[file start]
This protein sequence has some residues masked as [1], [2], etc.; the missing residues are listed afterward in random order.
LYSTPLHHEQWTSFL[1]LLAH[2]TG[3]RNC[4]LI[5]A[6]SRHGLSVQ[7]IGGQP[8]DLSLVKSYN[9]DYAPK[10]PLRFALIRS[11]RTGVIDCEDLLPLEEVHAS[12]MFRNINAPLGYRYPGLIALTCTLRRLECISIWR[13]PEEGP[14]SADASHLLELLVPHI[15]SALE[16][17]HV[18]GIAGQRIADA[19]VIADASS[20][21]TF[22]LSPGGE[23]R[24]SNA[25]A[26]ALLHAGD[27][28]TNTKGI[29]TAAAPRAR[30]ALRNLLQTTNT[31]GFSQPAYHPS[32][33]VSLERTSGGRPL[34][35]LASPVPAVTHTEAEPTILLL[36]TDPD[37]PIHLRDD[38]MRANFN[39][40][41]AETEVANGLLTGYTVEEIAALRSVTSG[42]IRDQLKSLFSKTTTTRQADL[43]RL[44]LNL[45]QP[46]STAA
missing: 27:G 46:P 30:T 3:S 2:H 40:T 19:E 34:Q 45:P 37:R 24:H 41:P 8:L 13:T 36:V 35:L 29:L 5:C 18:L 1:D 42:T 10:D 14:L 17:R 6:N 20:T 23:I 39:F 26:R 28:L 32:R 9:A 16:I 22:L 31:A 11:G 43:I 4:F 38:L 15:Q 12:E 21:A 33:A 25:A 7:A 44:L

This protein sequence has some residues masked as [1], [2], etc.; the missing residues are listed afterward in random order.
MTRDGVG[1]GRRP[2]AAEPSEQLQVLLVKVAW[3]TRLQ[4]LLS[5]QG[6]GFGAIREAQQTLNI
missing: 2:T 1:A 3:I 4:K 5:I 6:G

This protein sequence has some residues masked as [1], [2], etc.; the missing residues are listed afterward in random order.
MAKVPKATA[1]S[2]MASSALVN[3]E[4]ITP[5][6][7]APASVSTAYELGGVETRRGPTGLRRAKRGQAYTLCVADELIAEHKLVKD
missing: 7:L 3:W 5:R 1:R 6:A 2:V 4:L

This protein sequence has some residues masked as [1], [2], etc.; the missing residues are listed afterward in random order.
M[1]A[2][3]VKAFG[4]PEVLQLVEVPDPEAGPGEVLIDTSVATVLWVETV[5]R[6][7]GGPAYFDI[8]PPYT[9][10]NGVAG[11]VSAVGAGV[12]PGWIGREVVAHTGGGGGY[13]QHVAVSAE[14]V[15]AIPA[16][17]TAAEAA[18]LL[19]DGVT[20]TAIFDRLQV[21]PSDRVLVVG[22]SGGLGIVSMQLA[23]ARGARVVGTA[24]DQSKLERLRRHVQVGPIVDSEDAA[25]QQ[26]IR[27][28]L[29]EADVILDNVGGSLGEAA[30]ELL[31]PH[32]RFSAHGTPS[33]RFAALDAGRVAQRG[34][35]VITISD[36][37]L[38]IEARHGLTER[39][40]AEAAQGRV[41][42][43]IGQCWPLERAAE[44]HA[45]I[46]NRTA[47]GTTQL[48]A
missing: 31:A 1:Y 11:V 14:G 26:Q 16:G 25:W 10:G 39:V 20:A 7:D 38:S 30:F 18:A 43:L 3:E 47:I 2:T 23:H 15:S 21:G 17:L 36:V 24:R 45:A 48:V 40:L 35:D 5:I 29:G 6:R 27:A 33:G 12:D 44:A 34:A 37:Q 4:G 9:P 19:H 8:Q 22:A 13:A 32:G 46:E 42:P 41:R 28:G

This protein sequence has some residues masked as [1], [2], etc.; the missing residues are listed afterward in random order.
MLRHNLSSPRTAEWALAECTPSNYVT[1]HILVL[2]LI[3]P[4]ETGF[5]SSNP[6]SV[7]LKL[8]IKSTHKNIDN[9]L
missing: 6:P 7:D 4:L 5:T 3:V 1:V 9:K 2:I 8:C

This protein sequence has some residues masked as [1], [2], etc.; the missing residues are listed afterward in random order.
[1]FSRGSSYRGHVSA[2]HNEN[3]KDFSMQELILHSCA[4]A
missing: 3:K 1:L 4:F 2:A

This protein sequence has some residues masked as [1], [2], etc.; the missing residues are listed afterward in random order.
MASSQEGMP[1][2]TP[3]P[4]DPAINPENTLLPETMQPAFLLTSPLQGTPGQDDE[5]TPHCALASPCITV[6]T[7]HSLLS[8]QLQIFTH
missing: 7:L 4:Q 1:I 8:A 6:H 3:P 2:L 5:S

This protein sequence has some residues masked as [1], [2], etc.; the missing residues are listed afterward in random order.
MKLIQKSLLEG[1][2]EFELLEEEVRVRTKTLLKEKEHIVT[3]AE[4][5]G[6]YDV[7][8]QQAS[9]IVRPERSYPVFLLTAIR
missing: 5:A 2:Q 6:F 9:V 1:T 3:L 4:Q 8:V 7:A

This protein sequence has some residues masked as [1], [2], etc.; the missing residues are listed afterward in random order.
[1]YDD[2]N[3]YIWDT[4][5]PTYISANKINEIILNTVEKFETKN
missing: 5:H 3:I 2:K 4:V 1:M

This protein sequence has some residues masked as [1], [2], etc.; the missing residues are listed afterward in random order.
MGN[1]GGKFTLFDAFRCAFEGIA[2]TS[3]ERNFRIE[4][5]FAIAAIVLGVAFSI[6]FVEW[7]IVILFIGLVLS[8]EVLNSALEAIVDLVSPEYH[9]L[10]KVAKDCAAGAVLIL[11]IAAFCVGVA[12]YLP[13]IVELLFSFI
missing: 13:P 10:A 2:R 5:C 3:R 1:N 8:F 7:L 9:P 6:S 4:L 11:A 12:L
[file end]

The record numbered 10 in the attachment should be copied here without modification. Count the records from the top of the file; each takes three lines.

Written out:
This protein sequence has some residues masked as [1], [2], etc.; the missing residues are listed afterward in random order.
MGN[1]GGKFTLFDAFRCAFEGIA[2]TS[3]ERNFRIE[4][5]FAIAAIVLGVAFSI[6]FVEW[7]IVILFIGLVLS[8]EVLNSALEAIVDLVSPEYH[9]L[10]KVAKDCAAGAVLIL[11]IAAFCVGVA[12]YLP[13]IVELLFSFI
missing: 13:P 10:A 2:R 5:C 3:R 1:N 8:F 7:L 9:P 6:S 4:L 11:A 12:L